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Supporters grapple with Komen fracas fallout

Some participants in Susan G. Komen for the Cure events, like this run in San Diego, have reconsidered their support in the wake of a controversy over Planned Parenthood funding this week.

Fierce controversy over a policy that cut -- then apparently restored -- funding for Planned Parenthood by the Susan G. Komen for the Cure breast-cancer charity has left some longtime supporters of both groups feeling whipsawed by the fallout.

Fans who’ve worn pink ribbons and jogged in Race for the Cure runs and those who’ve supported women’s reproductive health services had mixed reactions following news Friday that Komen had agreed to amend criteria that would have barred Planned Parenthood from future grants.

Some Komen supporters said the organization had alienated them forever by cutting funding in the first place based on perceived political pressure from anti-abortion groups.

“It’s difficult for me to want to continue to support Komen now,” said Peg Callaway, 63, a lawyer from Omak, Wash. “It makes me mistrust the organization.”

As the Associated Press first reported Tuesday, Komen had adopted criteria excluding Planned Parenthood from future grants for breast-cancer screening because it was under government investigation, citing a probe launched by a Florida congressman at the urging of anti-abortion groups.

The decision was made in December, but became public this week, igniting a firestorm of protest. By Friday, Komen appeared to back off the plan, saying it would fund existing Planned Parenthood grants, and that the agency would be eligible for future grants. Some critics said it wasn't clear how the decision actually would affect future grants.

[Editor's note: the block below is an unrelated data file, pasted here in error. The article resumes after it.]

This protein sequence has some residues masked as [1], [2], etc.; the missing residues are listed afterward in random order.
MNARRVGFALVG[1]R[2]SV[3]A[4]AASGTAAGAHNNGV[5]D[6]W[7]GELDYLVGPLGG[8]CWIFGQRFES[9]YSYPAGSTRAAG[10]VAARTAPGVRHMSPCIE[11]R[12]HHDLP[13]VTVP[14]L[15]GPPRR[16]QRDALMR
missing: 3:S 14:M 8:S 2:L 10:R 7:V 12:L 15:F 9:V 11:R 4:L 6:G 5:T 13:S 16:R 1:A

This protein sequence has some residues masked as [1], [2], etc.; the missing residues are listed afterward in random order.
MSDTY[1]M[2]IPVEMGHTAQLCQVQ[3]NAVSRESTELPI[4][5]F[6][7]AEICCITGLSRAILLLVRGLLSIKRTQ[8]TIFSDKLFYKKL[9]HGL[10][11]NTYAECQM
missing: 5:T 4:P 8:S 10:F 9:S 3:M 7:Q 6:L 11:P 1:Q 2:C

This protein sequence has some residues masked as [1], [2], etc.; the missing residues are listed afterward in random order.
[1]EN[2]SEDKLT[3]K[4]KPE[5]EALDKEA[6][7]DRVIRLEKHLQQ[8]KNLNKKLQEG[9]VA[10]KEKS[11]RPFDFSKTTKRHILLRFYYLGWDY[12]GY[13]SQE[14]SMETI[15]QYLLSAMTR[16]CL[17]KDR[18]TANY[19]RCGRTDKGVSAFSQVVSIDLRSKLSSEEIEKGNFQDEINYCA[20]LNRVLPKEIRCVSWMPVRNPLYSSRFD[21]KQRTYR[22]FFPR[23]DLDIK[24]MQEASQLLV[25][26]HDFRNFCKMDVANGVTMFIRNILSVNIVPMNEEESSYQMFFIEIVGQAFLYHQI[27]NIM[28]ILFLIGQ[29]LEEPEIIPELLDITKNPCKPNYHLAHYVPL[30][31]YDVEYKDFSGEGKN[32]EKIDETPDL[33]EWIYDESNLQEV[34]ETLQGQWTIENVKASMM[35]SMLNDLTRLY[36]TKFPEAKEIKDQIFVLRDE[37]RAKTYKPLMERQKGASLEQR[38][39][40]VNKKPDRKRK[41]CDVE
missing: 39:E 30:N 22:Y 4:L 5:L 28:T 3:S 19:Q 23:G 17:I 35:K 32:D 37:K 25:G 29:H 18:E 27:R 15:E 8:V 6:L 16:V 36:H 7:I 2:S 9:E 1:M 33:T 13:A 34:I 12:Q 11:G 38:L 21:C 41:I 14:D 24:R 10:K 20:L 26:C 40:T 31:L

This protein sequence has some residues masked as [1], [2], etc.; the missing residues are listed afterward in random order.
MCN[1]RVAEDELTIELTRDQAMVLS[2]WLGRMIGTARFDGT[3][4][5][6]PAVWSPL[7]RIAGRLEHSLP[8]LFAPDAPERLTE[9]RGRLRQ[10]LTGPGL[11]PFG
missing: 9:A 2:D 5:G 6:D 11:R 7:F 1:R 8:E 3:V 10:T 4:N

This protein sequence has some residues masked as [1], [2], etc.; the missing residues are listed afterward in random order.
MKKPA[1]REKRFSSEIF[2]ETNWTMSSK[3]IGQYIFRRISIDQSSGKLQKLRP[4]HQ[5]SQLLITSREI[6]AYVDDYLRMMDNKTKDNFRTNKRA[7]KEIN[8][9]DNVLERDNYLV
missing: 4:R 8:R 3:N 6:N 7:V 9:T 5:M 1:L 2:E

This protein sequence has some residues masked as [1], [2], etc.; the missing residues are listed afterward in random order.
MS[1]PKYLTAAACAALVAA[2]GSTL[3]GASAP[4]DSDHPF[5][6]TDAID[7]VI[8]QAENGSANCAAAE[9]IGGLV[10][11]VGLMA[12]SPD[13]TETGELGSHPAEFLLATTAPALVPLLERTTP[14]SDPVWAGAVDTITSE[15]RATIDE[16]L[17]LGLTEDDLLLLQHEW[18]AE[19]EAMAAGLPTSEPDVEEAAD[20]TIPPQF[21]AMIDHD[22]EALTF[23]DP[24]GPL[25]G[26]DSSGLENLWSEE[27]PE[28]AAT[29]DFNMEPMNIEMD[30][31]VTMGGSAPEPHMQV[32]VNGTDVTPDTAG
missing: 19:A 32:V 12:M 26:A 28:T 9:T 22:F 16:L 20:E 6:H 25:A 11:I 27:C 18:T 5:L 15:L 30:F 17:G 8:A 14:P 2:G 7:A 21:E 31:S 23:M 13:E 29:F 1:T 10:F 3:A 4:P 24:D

Still, Callaway remained suspicious.

“They’ve done a lot of damage to themselves,” she said.

Others, however, said that Komen’s quick reversal made them want to give an agency another chance. Dina Lalli-Bender, 47, of Laurel Springs, N.J., said she participated last year in a Race for the Cure event in Philadelphia in memory of close friends and family members lost to breast cancer.

“I’ll continue to do the run now,” said Lalli-Bender, a senior manager at a trade show labor firm. “Now that they’ve changed their minds, maybe they’ve seen that people were outraged by it.”

But avid Komen supporters who had been cheered by what they saw as a strong stand against Planned Parenthood were dismayed that the agency appeared to back off.

“I was very disappointed to hear that the decision was reversed so quickly,” said Rita C. Hruschak, 69, a retired nurse from Webster, N.Y. “It was barely warming up the griddle. The hope for a positive change to some good morals was lost too soon.”

She pointed to Planned Parenthood’s huge base of support -- including $3 million and 10,000 Facebook fans raised during the three days of the controversy -- as evidence that the agency could fund breast cancer screenings on its own. Planned Parenthood previously had received about $700,000 a year from Komen.

“So you know, they don’t really need Komen’s help or support,” she said.

In an informal msnbc.com poll Thursday, more than 6,000 respondents considered whether the controversy would alter their donations to either group.

Some 73 percent of people of took the poll said it would increase their donations to Planned Parenthood, while about 17 percent said it would increase funding to Komen. Nine percent of respondents said they don’t donate to either group.

Only 1 percent said they’d continue donating to both.

Has the Komen decision, and then apparent reversal, changed how you feel about the organization? Tell us on Facebook.


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